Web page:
- Bacterial infection – particularly staphylococci
- Viral infection – herpes simplex or varicella zoster
- Seborrheic dermatitis (dandruff)
- Molluscum contagiosum
- Meibomian gland dysfunction
- Parasites like Phthiriasis palpebrarum (‘crabs’ or pubic lice on the eyelids) or Demodex mites
Signs and Symptoms
Blepharitis presents as red and swollen eyelids which is sore and often itchy. Most of the time this is limited to the edges of the eyelids. In infections, the pustules on the edge of the eyelid coalesce and ulcerate (shallow open sore). The eyelashes may fall off (trichiasis) or be skewed from its normal alignment (misdirected). Usually both eyes are affected simultaneously although it can occur unilaterally (one side only). Excessive oiliness of the eyelid skin with flaking or scaling skin is typically associated with seborrheic dermatitis. A sticky discharge and crust formation often forming over the eyelids at night may also be present.
There may be redness of the eyes with excessive tearing and a burning sensation depending on the type and severity of the condition. The tears may be of a different consistency particularly when the meibomian glands are affected. Sometimes there is dryness of the eyes. Sensitivity to light (photophobia) is often present as well. Symptoms of eye strain, with a grittiness or foreign body sensation and blurred vision may also accompany the eyelid inflammation. If left untreated, corneal ulceration may occur.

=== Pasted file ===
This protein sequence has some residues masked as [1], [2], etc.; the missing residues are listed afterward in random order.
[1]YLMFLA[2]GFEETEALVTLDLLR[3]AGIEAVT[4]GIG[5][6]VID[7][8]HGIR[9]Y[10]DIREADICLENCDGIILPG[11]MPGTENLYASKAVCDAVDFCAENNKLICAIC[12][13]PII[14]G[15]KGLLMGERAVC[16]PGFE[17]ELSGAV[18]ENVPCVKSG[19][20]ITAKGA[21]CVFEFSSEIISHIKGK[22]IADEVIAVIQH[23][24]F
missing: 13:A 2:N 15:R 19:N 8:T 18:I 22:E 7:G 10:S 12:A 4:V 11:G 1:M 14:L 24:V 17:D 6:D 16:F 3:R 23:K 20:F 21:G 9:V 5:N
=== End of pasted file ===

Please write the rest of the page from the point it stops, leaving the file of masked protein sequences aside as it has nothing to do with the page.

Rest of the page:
Treatment of Blepharitis
The underlying cause of the blepharitis should be ascertained and the treatment prescribed accordingly. Bacterial infections require antibiotics – topical and/or systemic. Corticosteroids may help reduce the inflammation. The focus should be on eye hygiene – proper cleaning involving a warm compress, gentle massage of the eyelids and washing with water and a hypoallergenic soap or even diluted baby shampoo. Care should be taken not to exacerbate the condition by this cleansing process and one should follow the attending doctor’s advice. Underlying diseases such as seborrheic dermatitis and rosacea need to be treated accordingly.
Article reviewed by Dr. Greg. Last updated on December 3, 2011